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NOAA: Hurricane Season May Become More Active Than Normal

The chances for above normal hurricane activity in the Atlantic Basin this year have increased according to the newly-released seasonal update from NOAA. 

The agency also said El Nino — a climate phenomenon that warms the water in the eastern Pacific Ocean and often reduces hurricanes in the Atlantic — has officially ended. This is the primary reason for the higher chance of more tropical activity.

The official update, which was released Thursday, includes a 45 percent chance of above normal hurricane activity, a 35 percent chance of below normal activity, and only a 20 percent chance of near normal activity. NOAA predicts 10 to 17 named tropical storms, which include Andrea and Barry from earlier in the season. Of those tropical storms, 5 to 9 are forecast to become hurricanes, with 2 to 4 of those reaching major hurricane (category 3 or greater) status.

Favorable Factors

The demise of El Niño is the primary reason why NOAA increased their odds for an active hurricane season. Dr. Gerry Bell, NOAA’s lead hurricane seasonal forecaster says a weakening El Niño changes the atmospheric setup over the Atlantic.

“El Niño usually suppresses hurricanes, but now that it has dissipated, we’re expecting conditions to be more favorable for storm development through the rest of the season.”

El Niño’s dissipation isn’t the only reason an active season is becoming more likely. Water temperatures are now above normal over most of the Atlantic, except in a small area near the African coast. Warm ocean waters are well-known to contribute to stronger and more tropical storms and hurricanes, if other conditions are present.

Winds high in the atmosphere are lighter than average over most of the Atlantic, except in the Caribbean Sea. These weaker high-altitude winds also promote the formation and longevity of hurricanes.

The monsoon over western Africa and strong African easterly jet stream tend to aid in the formation of thunderstorms that eventually become tropical waves near the Cape Verde Islands. As more of these tropical waves move off the African coast, the greater the chance that a few of them will grow stronger.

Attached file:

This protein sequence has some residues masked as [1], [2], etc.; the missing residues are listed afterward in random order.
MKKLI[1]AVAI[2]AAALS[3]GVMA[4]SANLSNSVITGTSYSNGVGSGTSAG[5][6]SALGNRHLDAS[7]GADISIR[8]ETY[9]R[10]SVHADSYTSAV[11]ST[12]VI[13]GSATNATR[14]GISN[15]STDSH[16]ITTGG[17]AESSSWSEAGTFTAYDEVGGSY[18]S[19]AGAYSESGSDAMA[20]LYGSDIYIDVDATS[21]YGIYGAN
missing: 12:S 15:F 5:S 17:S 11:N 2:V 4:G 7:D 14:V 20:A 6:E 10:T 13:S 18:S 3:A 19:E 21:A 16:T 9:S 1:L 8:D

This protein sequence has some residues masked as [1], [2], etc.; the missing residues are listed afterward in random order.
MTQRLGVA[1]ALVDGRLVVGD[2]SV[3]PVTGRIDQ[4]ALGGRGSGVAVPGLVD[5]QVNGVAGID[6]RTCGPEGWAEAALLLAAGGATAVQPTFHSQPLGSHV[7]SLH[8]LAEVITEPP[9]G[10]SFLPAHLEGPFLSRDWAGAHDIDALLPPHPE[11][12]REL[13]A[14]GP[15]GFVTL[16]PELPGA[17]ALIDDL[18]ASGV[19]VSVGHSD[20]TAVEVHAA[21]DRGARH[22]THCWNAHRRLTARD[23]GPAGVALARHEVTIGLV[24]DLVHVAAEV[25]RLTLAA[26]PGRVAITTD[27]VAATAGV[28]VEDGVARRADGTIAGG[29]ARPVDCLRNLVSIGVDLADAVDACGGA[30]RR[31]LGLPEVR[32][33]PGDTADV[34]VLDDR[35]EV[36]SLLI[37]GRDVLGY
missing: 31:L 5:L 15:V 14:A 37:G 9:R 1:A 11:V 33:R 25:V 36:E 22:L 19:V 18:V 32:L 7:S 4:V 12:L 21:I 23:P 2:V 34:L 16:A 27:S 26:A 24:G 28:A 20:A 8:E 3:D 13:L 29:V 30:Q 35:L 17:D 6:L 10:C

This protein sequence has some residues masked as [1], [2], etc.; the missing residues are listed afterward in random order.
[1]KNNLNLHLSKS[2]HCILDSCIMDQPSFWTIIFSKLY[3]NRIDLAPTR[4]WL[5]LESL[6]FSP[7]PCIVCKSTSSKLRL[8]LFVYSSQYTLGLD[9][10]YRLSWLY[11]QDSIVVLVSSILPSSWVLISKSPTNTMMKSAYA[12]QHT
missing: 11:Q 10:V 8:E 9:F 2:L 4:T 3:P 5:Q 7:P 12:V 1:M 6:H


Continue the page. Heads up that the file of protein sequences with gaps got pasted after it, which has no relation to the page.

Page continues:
Lingering Uncertainty

Despite the increased chances for more storms, there is still uncertainty in the forecast. In their longer form narrative, the seasonal forecasters say there are still lingering effects from the El Niño and it’s unclear how strong or persistent these leftover impacts will be over the next few months.

Dr. Phillip Klotzbach of Colorado State University, who leads a team of scientists that also publish seasonal hurricane forecasts, is cautious for the same reasons NOAA forecasters are.

“There’s uncertainty with every forecast, but with the August forecast there probably is a little more uncertainty, just given that the El Niño forcing is relatively weak, and also the Atlantic forcing looks to be relatively weak.”

There are still strong winds at high altitudes over the Caribbean Sea, likely left behind from the El Niño. If these strong winds (known as wind shear) hang around longer than expected, it may cause some of the storms trying to form near the African coast to weaken as they move into the Caribbean.

NOAA cautions that its forecast does not predict the number of landfalling hurricanes, or whether those hurricanes will impact a particular location. It’s usually not possible to make those assessments until a few days prior to a landfall. For this reason, it’s important for communities vulnerable to hurricanes and tropical storms to prepare regardless of the seasonal forecasts.

Sources include nearest National Weather Service office, National Hurricane Center, and the Florida Public Radio Emergency Network (@FloridaStorms).
Sources include nearby emergency management agencies, FEMA, and your local NPR affiliate. 
Sources include the Florida Department of Transportation, Florida Highway Patrol and other nearby traffic information.

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